Survey Finds Many US Adults Were Not Prepared for Severity of Current Flu Season


The current flu hospitalization rate is the highest observed this early in a flu season in over a decade.

A new American Heart Association (AHA) survey suggests that many US adults are not as concerned about the flu season as they should be, with flu-related hospitalizations growing to record-high early season levels.

The CDC estimates that the current flu season has caused at least 6.2 million illnesses, 53,000 hospitalizations, and 2900 flu-related deaths. The current hospitalization rate is the highest observed this early in a flu season since 2010-2011, according to the CDC.

“The flu is back and it’s already proving to be dangerous this year, especially for children and seniors,” AHA Chief Medical Officer for Prevention Eduardo Sanchez, MD, MPH, FAHA, said in a press release. “If you haven’t had your flu vaccine this season, it’s time to get a flu shot. Getting a flu shot today will help protect yourself and your family from preventable and potentially devastating and expensive complications.”

The survey, conducted by The Harris Poll in July, included 4047 individuals 18 years of age and older. The results showed that 54% of US adults were not very or not at all concerned about the flu season at the time the survey was conducted.

The AHA noted that the risk for serious complications from the flu is greater among those with cardiovascular disease, adding that approximately half of adults hospitalized with the flu also had heart disease. Despite a significant body of research showing that an annual flu shot helps prevent or reduce the severity of flu symptoms, CDC data show approximately half of the eligible US population obtained the vaccine last year.

Among the top identified reasons for not getting the flu vaccine were not thinking it is needed (30%), lack of concern for getting the flu (28%), and worries regarding adverse effects (AEs [17%]). However, a study released at the AHA’s recent Scientific Sessions indicates mild vaccine-related AEs, such as injection site pain, may indicate a robust immune response and better overall health, according to the study.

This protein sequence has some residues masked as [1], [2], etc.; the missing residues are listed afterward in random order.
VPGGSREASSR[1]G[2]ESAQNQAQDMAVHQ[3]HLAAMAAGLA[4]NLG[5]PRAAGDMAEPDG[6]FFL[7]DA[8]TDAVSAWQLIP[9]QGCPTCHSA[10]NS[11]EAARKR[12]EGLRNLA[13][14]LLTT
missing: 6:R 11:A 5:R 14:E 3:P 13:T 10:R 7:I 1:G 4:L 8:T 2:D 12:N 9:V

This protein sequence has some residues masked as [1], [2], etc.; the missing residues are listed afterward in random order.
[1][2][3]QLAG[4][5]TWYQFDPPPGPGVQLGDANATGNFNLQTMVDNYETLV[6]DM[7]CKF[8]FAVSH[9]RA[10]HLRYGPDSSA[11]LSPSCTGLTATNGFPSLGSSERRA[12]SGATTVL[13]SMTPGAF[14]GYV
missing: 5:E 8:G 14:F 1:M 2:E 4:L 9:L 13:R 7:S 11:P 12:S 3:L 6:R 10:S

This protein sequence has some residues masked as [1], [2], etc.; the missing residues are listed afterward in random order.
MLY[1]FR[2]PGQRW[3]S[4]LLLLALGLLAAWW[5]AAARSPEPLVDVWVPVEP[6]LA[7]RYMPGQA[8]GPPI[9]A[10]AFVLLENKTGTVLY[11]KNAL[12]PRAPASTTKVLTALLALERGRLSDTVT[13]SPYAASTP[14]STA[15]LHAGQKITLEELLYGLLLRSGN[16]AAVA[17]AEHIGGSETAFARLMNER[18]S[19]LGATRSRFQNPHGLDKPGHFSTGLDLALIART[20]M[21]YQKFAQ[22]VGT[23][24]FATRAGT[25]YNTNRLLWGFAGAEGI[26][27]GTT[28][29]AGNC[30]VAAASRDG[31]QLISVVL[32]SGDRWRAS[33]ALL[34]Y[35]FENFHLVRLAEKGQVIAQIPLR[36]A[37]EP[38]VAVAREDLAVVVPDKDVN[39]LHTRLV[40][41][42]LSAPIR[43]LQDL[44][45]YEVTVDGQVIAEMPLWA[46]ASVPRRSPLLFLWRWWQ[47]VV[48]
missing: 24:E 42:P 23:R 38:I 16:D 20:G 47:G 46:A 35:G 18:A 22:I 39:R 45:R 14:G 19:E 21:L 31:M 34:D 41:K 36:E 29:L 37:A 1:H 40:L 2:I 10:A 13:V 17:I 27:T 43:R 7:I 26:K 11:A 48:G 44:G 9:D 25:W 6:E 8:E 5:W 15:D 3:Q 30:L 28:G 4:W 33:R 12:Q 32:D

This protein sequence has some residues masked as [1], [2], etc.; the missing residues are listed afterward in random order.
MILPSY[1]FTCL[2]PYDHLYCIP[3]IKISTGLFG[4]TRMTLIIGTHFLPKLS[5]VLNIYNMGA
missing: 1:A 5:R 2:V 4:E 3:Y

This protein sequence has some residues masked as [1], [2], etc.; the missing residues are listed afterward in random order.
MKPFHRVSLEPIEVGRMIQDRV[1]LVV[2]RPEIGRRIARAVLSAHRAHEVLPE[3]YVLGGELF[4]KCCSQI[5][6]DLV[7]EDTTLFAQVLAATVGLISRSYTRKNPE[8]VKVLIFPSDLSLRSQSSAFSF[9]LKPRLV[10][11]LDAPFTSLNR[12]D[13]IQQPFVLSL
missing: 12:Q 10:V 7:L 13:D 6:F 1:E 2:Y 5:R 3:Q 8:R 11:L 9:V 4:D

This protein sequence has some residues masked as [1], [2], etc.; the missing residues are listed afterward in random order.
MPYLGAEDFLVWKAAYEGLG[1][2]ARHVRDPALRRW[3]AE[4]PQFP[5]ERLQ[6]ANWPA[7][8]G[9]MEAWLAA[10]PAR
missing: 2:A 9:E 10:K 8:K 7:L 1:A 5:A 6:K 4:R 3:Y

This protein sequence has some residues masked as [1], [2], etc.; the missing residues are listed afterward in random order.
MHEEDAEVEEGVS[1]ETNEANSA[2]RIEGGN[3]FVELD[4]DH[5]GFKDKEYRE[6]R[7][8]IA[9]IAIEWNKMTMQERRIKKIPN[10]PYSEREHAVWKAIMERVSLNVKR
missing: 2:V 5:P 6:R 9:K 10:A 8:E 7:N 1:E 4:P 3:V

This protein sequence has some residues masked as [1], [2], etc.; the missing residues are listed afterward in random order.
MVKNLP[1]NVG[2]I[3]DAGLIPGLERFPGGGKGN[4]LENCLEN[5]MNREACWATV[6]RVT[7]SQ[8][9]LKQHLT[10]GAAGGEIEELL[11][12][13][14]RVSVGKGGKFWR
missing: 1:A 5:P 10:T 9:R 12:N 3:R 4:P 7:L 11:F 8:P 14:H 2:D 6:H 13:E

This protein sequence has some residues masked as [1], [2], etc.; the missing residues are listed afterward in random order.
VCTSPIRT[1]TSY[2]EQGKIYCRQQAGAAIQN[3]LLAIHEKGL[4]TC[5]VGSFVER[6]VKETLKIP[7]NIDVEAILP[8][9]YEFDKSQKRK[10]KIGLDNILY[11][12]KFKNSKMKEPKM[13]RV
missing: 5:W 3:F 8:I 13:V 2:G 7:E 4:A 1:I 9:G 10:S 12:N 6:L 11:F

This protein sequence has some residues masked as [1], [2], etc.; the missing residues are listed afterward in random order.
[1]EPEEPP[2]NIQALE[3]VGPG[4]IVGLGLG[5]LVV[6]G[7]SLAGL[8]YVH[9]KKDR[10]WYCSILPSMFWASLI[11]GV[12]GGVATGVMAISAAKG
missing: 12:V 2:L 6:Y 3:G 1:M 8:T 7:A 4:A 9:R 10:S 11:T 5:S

“In this case, it’s important to look at the big picture. Those mild and temporary side effects you may have from the flu shot are tolerable compared to how bad you’ll feel and what could happen if you get the flu,” Sanchez said in the release.

In the study, individuals with high-risk heart disease experiencing mild to moderate AEs were found less likely to be hospitalized for heart or lung problems, or to die from any cause.

“This is important because people with serious heart disease carry an increased risk of hospitalization or death from the flu. This adds more evidence to the decades of proof we already have that the flu shot works,” Sanchez said.

Further, having received a flu shot the year prior does not provide protection in the current season.

“There are numerous strains of influenza,” Sanchez said. “Even if you’ve had the flu or the flu shot before, you still need the flu shot formulated for each season. And of course, the more flu activity there is, the higher your chances of getting it.”

Flu season has the greatest impact on seniors, with up to 85% of annual seasonal flu-related deaths and up to 70% of seasonal flu-related hospitalizations in recent years occurring in those 65 years of age and older. Subsequently, a high-dose flu vaccine is recommended for those 65 years of age and older; however, 33% of US adults in this age group who were surveyed had not heard of high-dose flu vaccines.

“If you’re 65 or older, ask about the flu vaccines recommended for your age and get the best one that’s available at that location at that time,” Sanchez said in the release.

The survey also highlighted inequity across various racial and ethnic groups. Historic flu hospitalization rates were found to be nearly 80% higher among Black adults compared with white adults from 2009–2022, 30% higher among American Indian/Alaska Native adults, and 20% higher among Hispanic adults. Fewer than 43% of Black, Hispanic, and American Indian/Alaska Native adults were found to be vaccinated during the 2021-22 flu season vs 54% of white adults, according to the survey.

“The flu shot is one of the easiest, cheapest and most effective prevention measures I can think of to stay healthy and avoid a serious illness or death,” Sanchez said.


Poll: High flu activity may catch some Americans dangerously off-guard. American Heart Association. News release. Accessed December 6, 2022.

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